x Abu Dhabi, UAEFriday 19 January 2018

Hungary's capital complements its historic streets with a wide array of tourist-friendly activities.

Jozsef Attila U Street in Budapest was named after one of Hungary’s most well-known 20th-century poets. Sylvain Sonnet / Corbis
Jozsef Attila U Street in Budapest was named after one of Hungary’s most well-known 20th-century poets. Sylvain Sonnet / Corbis

Why Budapest?

You get two cities for the price of one in Hungary’s capital. The meandering Danube slices through the city, dividing regal Buda and its Castle Hill from the busy commercial centre of Pest. It’s an effortless blend of classic and cool: magnificent Art Nouveau architecture lines wide boulevards, while trendy bars have brought buzzing new life into decaying buildings.

Dignified Buda sits on the hilly western side of the Danube, its Baroque streets recalling a royal past when monarchs were crowned here. Walk up Castle Hill for sweeping views of Pest including its wonderfully ornate Parliament that dominates the eastern side. The river island of Margit-Sziget offers a green haven from the bustle of the city, where private cars have been banished and you can enjoy a picnic in peace.

Most visitors gravitate towards Pest, the heart of Budapest’s street life. Its cultural richness is everywhere, from the opera houses to the hugely varied restaurant scene.

A comfortable bed

The restored 19th-century Klotild Palace in Vaci utca in central Pest is a sumptuous setting for the five-star Buddha Bar Hotel (www.buddhabarhotel.hu; 00 36 1 799 7300). Luxurious fabrics and plush oriental touches fill the spacious rooms, which start at €149 (Dh727) including breakfast. A compact spa includes a hot tub, and a giant Buddha presides over the opulent restaurant with its Asian-influenced cuisine.

Just around the corner, the mood is modern at the new four-star Estilo Fashion Hotel (www.estilohotel.hu; 00 36 1 799 7170), whose comfortable rooms come with some funky furnishings. Doubles start at 24,000 forints (Dh390) including breakfast.

There’s a distinct Parisian feel to Gerloczy Rooms de Lux (www.gerloczy.hu; 00 36 1 501 4000) in a pleasant residential square in central Pest. Stylish rooms hark back to the turn of the 20th century, with doubles starting at €104 (Dh508) including breakfast and a free minibar.

Find your feet

Pest’s touristy pedestrianised Vaci utca is a lively sight but you might want to eat elsewhere unless you like seeing “tourist menu” written everywhere. An excellent public transport system of metros, trams and buses connects all areas of the city, including a funicular to Buda. Daily tickets cost 1,500 forints (Dh25; check www.budapestinfo.hu or www.gotohungary.com for details). Catch some fantastic views by hopping on the No 2 tram, which trundles past the river’s best sights. As more of central Pest is in the process of being pedestrianised, expect some disruption.

Meet the locals

Budapest’s so-called ruin bars, which took over derelict buildings and empty spaces in Pest’s Jewish Quarter about a dozen years ago, are among the most popular meeting places. Some are firmly on the tourist radar, such as the original ruin bar, Szimpla Kert (www.szimpla.hu; 00 36 20 261 8669), although locals outnumber tourists during the day. On the Buda side, the site of an old toddlers’ pool has been converted into a relaxed bar, Pagony (00 36 1 877 5581), a cool place to escape the heat of summer.

Book a table

Hungarian classic dishes such as goulash for 1,960 forints (Dh32) and chicken paprikash for 3,760 forints (Dh61) are given 21st-century updates at 21 (www.21restaurant.hut; 00 36 1 202 2113) in the Buda Castle area, along with a succulent goose liver “burger” in a brioche for 2,940 forints (Dh48). There’s tapas on offer as well as classy Hungarian fare at Bock Bisztro (www.bockbisztro.hu; 00 36 1 321 0340) within the Grand Corinthia hotel in Pest (plus a branch in Buda). The delectable choices range from a tapas portion of cabbage stuffed with catfish tartare for 1,400 forints (Dh23) to a main course of roast pigeon with pumpkin ravioli for 3,700 forints (Dh60). Stop for coffee and pastries at Kurtoskalacs in Vaci utca (www.kurtoskalacs.com), specialists in the cylindrical Hungarian cake of the same name, which roughly translates as chimney cake.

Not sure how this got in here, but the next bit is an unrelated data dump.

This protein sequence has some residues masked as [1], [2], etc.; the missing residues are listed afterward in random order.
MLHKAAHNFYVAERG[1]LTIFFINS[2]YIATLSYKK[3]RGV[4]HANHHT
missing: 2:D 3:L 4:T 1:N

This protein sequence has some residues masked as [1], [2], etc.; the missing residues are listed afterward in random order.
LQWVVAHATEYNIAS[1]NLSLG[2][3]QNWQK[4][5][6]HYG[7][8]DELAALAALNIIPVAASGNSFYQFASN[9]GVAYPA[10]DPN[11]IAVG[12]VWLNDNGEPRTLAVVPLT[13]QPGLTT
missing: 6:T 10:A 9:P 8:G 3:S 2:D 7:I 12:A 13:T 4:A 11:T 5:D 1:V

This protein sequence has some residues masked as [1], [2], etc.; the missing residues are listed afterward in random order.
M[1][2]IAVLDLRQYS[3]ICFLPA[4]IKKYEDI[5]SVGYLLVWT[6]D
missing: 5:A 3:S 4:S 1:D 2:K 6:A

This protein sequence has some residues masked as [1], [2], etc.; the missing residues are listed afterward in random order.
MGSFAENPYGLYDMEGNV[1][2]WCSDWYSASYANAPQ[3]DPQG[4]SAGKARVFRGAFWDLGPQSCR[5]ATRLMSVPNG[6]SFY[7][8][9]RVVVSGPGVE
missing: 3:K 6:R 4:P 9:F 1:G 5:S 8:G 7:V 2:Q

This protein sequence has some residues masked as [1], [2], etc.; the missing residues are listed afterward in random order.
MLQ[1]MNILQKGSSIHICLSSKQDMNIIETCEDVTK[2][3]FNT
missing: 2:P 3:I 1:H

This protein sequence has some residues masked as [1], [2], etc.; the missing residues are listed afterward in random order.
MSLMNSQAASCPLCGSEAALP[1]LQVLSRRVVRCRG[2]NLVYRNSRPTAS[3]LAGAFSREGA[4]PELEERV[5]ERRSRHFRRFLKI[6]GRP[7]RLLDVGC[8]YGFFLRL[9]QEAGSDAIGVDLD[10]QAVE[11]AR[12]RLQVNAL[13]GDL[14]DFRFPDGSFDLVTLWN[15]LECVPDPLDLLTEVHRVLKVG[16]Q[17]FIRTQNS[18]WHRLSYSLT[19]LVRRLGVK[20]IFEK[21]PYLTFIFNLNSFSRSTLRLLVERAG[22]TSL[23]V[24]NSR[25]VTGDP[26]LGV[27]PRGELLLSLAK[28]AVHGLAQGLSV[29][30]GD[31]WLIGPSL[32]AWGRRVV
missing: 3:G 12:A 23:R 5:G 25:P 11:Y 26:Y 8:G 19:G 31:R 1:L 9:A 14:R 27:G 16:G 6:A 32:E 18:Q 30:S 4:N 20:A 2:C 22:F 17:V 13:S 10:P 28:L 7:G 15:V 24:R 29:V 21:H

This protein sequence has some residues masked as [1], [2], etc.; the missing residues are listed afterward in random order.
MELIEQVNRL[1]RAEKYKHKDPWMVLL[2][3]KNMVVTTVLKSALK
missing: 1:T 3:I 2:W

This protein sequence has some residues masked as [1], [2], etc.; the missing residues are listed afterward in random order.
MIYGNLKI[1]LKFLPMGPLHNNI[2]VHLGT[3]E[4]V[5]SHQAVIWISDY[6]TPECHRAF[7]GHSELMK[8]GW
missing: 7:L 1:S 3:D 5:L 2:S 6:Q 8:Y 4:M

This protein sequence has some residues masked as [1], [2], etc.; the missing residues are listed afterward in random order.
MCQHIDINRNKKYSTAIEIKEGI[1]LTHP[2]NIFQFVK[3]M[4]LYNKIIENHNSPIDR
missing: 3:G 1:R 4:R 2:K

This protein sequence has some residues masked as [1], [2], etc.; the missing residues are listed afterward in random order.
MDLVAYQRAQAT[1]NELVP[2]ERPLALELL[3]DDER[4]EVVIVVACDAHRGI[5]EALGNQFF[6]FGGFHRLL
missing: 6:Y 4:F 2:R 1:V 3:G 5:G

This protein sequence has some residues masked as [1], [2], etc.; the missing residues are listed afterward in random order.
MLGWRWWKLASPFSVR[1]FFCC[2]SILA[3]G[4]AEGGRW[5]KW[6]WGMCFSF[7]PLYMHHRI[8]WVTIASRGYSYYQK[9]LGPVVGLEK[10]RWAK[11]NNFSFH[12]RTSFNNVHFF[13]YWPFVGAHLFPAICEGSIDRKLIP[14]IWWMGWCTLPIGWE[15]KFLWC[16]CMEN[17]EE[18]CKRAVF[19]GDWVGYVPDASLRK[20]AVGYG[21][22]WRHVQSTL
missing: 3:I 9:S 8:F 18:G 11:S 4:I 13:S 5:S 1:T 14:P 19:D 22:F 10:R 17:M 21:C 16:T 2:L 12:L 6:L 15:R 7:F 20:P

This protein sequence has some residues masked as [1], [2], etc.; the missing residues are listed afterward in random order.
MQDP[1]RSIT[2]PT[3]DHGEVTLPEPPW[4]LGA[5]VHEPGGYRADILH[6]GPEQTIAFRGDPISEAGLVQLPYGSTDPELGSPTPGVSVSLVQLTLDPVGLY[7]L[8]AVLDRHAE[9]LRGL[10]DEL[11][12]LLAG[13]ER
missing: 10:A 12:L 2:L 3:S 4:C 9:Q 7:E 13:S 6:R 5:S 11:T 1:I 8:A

Shopper’s paradise

You’ll find international brands among the souvenir shops in and around Vaci utca, but it’s worth hunting down some of Budapest’s more unusual shops hidden in passageways. Tisza Shoes (www.tiszacipo.hu; 00 36 1 266 3055) on Karoly Korut has resurrected the old Hungarian communist brand and turned them into very trendy trainers and bags. Retrock Deluxe (www.retrock.com 00 36 30 472 3636) on Anker Koz is the place for vintage gear and local designers. Great Market Hall on Vamhaz Korut is a bit on the touristy side but still has a mouthwatering choice of local produce within its splendid neo-Gothic interior.

What to avoid

There is still the occasional instance of men being fleeced when women invite them for a drink in a bar that will end up costing a fortune. Smokers should be aware of Hungary’s new tobacco sales law, which came into effect this year. Cigarettes are sold only in shops with “Nemzeti Dohanybolt”, with a large “T” and “18” on the outside.

Don’t miss

Budapest’s thermal baths are the place to wallow and have a good gossip with friends. The Szechenyi Baths (www.szechenyibath.com; 00 36 1 363 3210) have 15 pools behind its wonderful 19th-century yellow façade; the ones indoors have healing thermal properties while the huge outdoor ones are hot enough to keep you warm even on a winter’s day.

Go there

Wizz Air (www.wizzair.com) begins flights from Dubai to Budapest in late October. The journey takes about five hours and return flights cost from Dh880 including taxes.